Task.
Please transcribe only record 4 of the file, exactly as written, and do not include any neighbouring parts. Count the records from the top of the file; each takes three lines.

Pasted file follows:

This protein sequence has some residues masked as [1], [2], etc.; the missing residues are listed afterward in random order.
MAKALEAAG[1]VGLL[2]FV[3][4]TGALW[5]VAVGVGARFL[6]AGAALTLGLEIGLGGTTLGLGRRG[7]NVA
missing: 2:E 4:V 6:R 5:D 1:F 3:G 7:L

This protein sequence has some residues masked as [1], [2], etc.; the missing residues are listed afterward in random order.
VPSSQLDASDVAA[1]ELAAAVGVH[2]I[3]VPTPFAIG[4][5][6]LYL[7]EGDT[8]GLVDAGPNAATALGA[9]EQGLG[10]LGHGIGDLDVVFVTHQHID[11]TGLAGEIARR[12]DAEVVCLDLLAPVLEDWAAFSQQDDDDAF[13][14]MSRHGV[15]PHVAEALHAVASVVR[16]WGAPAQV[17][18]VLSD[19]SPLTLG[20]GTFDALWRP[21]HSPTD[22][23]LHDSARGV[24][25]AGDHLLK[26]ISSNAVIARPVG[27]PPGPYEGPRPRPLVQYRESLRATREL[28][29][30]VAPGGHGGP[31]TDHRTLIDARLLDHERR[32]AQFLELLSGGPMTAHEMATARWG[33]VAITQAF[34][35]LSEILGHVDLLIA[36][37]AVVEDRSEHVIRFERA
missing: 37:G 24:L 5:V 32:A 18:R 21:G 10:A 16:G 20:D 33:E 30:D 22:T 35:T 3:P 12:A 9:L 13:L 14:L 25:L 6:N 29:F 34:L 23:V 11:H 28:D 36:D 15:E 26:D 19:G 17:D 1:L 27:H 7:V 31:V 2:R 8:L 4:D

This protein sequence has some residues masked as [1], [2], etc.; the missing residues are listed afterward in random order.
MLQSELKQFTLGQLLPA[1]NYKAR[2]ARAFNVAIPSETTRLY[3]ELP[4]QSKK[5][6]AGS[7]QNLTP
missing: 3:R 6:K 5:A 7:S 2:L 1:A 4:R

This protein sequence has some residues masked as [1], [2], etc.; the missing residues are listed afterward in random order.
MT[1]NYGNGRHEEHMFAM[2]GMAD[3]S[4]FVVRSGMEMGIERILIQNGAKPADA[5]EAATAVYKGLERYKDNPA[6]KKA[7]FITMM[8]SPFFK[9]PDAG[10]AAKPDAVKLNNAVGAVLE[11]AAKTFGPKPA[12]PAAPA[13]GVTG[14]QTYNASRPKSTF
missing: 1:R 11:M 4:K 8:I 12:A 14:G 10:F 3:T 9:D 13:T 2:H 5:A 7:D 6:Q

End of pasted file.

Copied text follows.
This protein sequence has some residues masked as [1], [2], etc.; the missing residues are listed afterward in random order.
MT[1]NYGNGRHEEHMFAM[2]GMAD[3]S[4]FVVRSGMEMGIERILIQNGAKPADA[5]EAATAVYKGLERYKDNPA[6]KKA[7]FITMM[8]SPFFK[9]PDAG[10]AAKPDAVKLNNAVGAVLE[11]AAKTFGPKPA[12]PAAPA[13]GVTG[14]QTYNASRPKSTF
missing: 1:R 11:M 4:K 8:I 12:A 14:G 10:F 3:T 9:D 13:T 2:H 5:A 7:D 6:Q